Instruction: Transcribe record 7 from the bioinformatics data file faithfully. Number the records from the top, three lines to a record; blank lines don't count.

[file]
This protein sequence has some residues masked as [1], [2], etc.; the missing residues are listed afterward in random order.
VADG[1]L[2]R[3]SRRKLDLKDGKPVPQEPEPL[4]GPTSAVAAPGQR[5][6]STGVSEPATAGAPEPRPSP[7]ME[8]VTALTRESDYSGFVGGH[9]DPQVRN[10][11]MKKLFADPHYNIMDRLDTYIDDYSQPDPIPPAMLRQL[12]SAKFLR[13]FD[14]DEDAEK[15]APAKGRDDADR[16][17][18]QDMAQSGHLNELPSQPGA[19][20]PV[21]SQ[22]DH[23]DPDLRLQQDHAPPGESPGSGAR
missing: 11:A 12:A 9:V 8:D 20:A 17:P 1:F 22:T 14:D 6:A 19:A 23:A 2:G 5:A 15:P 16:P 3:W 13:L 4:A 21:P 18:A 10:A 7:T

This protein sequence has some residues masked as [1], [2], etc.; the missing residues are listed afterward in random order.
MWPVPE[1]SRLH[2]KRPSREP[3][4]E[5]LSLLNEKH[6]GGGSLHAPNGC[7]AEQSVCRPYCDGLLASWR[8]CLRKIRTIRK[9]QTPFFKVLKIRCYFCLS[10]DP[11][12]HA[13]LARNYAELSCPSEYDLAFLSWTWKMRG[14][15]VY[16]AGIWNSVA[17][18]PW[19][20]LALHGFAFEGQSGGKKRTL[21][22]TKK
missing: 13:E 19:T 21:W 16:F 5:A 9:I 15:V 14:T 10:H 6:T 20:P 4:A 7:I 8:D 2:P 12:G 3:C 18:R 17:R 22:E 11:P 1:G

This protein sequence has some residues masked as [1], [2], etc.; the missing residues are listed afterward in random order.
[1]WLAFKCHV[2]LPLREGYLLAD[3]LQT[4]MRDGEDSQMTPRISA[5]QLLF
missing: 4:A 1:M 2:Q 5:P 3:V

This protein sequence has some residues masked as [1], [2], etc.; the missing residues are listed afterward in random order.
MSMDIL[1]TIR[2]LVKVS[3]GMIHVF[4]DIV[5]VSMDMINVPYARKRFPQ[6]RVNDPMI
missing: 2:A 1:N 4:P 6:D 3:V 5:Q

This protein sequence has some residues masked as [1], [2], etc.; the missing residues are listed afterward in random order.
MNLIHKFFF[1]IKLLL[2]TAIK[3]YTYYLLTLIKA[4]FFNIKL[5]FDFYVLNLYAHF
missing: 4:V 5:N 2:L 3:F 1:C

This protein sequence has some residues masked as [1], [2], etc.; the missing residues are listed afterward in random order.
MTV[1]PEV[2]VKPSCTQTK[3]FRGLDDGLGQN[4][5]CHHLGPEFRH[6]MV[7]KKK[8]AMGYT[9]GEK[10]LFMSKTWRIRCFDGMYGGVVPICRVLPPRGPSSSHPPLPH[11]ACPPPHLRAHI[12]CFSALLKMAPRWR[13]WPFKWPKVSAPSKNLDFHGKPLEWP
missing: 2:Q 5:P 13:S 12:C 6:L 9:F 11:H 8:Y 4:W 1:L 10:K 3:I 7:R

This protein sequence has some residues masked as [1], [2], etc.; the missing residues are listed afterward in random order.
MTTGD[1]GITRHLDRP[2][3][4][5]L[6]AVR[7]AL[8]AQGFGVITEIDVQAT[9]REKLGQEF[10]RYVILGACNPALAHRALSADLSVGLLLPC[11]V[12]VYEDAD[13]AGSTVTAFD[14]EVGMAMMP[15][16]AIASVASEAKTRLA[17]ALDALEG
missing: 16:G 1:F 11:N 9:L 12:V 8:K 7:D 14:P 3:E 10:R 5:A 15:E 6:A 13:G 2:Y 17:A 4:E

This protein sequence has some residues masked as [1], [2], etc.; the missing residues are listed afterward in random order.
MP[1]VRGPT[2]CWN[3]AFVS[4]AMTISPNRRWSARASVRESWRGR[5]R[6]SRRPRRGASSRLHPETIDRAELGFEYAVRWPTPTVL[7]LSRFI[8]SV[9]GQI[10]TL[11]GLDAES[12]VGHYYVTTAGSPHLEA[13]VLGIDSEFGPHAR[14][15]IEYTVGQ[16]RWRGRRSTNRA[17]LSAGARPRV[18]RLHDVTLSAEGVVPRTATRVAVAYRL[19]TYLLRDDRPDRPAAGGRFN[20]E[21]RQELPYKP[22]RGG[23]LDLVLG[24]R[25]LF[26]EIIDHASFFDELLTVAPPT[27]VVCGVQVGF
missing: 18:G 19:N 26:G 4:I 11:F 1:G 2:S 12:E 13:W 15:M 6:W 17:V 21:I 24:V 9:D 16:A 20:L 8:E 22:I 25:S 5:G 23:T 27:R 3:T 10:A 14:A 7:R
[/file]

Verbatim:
This protein sequence has some residues masked as [1], [2], etc.; the missing residues are listed afterward in random order.
MTTGD[1]GITRHLDRP[2][3][4][5]L[6]AVR[7]AL[8]AQGFGVITEIDVQAT[9]REKLGQEF[10]RYVILGACNPALAHRALSADLSVGLLLPC[11]V[12]VYEDAD[13]AGSTVTAFD[14]EVGMAMMP[15][16]AIASVASEAKTRLA[17]ALDALEG
missing: 16:G 1:F 11:N 9:L 12:V 8:K 7:D 14:P 3:E 10:R 5:A 15:E 6:A 13:G 2:Y 17:A 4:E